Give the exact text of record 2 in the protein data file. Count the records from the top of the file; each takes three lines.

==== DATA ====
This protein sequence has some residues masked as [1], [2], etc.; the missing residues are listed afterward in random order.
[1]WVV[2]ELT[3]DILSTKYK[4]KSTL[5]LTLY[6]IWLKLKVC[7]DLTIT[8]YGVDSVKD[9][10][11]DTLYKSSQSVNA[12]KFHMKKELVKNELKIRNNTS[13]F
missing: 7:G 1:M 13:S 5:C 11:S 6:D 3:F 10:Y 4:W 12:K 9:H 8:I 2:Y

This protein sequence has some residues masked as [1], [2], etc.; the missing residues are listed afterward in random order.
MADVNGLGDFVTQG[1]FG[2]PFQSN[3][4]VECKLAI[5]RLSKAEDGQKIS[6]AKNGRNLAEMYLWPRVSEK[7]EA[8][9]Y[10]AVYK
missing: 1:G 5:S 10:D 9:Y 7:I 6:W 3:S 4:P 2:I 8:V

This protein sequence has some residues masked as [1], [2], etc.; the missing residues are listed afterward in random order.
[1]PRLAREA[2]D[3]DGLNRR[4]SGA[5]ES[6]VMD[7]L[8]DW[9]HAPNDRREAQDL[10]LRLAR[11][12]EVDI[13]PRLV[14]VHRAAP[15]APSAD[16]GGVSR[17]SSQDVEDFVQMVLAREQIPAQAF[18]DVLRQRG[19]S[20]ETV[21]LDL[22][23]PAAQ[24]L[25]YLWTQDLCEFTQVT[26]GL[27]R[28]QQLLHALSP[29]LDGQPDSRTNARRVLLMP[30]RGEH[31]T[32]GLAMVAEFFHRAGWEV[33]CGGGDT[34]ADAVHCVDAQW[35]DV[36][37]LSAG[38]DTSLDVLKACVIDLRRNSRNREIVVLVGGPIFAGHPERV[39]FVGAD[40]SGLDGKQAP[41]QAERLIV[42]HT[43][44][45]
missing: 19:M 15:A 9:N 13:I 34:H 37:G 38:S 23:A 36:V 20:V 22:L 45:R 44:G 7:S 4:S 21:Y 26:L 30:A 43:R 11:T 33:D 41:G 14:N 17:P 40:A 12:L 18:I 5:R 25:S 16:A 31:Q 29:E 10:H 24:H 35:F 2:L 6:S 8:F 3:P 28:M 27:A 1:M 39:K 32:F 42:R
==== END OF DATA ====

This protein sequence has some residues masked as [1], [2], etc.; the missing residues are listed afterward in random order.
MADVNGLGDFVTQG[1]FG[2]PFQSN[3][4]VECKLAI[5]RLSKAEDGQKIS[6]AKNGRNLAEMYLWPRVSEK[7]EA[8][9]Y[10]AVYK
missing: 1:G 5:S 10:D 9:Y 7:I 6:W 3:S 4:P 2:I 8:V